The grey-haired former GC of a technology business appeared to become increasingly nervous the more we asked him about his role in a criminal probe into a key executive at the company. Although he stated, repeatedly, that he had “nothing to do” with the scheme, he wasn’t answering our questions directly and seemed to want to talk about literally anything else. The court records told a different story, as did some former employees with whom we spoke, and our client couldn’t get comfortable moving forward with him any longer. Although the role he played in the scheme could best be described as minimal or passive, our client simply couldn’t trust him any longer after our findings directly contradicted several of his representations. There is perhaps no component of the relationship between investors and the companies/management teams in which they invest that is more critical than trust.
While there are many tools that investigators use to help investors make sound decisions before their investment—including quiet public record checks under IOI, in-depth background checks with management’s consent under LOI, and reputational inquiries—sometimes a background check won’t tell you as much as you’d like to know about someone’s character and integrity. Either good or bad. Occasionally, after an investment, character and integrity concerns can develop quickly and leave an unsuspecting investor with the task of replacing a CEO or other management members, which can set back a growth plan six months or longer and potentially create morale issues throughout the company.
One of the key tools that we use is something we call “Self-Disclosures.” At the outset of our investigation, we have management members either fill out a questionnaire or we conduct an integrity interview, typically over video call, with them, which usually lasts about 20 to 30 minutes. We ask them to disclose issues in their backgrounds – civil lawsuits, criminal cases, regulatory issues, financial problems, controversies, etc. – through either the questionnaire or interview and then compare their answers to our findings. This allows us to add another layer of context to our findings: what did/didn’t they disclose, and how does that compare to what we found?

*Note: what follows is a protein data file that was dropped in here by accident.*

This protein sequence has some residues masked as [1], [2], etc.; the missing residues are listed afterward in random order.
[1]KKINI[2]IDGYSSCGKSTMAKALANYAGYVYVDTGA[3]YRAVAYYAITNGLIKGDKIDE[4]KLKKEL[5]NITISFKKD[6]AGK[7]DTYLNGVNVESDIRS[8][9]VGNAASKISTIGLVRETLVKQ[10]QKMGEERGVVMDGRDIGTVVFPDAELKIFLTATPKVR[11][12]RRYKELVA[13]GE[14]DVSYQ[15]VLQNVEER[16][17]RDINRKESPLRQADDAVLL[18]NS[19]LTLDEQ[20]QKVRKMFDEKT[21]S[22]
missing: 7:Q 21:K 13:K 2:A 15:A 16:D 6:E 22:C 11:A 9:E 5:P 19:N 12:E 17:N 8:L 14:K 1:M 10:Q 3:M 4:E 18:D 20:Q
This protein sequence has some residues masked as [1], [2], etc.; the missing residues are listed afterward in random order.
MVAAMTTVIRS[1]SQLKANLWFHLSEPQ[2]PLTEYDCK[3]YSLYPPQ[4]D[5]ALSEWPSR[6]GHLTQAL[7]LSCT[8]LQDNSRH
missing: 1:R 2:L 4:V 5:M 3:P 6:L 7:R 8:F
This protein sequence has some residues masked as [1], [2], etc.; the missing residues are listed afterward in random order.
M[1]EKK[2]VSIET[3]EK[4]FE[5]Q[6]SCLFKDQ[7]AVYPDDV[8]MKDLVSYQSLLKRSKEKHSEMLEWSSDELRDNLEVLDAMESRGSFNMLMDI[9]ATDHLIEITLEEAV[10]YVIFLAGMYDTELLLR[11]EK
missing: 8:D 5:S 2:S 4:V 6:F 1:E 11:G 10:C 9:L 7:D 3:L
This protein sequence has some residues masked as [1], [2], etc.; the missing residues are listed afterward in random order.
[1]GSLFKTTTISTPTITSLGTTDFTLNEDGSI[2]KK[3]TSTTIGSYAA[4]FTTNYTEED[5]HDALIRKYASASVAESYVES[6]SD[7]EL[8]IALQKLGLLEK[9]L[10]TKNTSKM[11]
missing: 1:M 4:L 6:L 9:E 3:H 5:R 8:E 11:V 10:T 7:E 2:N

Following are a few of the reasons why Self-Disclosures are such a growing part of our transaction diligence practice:
Testing Transparency and Trustworthiness
Bad information can have a way of reaching investors slowly and knowing whether a management team might be more inclined to try and avoid reporting bad news can be extremely informative for investors.
Particularly for operations professionals, who will be dealing closely with management. Alternatively, if management disclosed all issues, acted transparently, and was helpful in explaining the issues, that can also be information that investors and ops professionals can use to their advantage in the post-investment relationship. Self- Disclosures allow us to test what the culture of accountability looks like within that management team and, by extension, the organization.
Discovery of Information
It’s not uncommon for individuals to tell us information that we wouldn’t otherwise find. Because of the way online data sources and public records work, people sometimes tell us about issues that were litigated in courts/jurisdictions that we wouldn’t otherwise have known to search. And sometimes people tell us about adverse events in their background that do not show up anywhere on the public record – often times it was a dispute that never ended up being litigated. People don’t always know or appreciate what gets captured on the public record and what doesn’t.
Deeper Dives on Disclosures
We specifically conduct research into relevant issues that are disclosed, to independently verify that the representations are accurate, as often times management can present issues in their backgrounds in a more benign nature than the public record shows. Also, the use of Self-Disclosures can provide a real forum for management members to explain adverse issues in their background and lend their voice to our findings. For example, personal financial troubles in the background of a CFO are typically concerning to us and our clients, but sometimes CFO’s explain that they’re overextended trying to care for elderly parents or loved ones, which can put the issue into a different context.
Finally, we understand there can certainly be risks associated with inserting outside investigators into the deal process, particularly when investors are under LOI and possibly in a beauty contest. We understand the unique role we play and we’re careful to be unassuming, keep the temperature down, friendly, and good listeners. We’re agents of our clients and want to be seen as an extension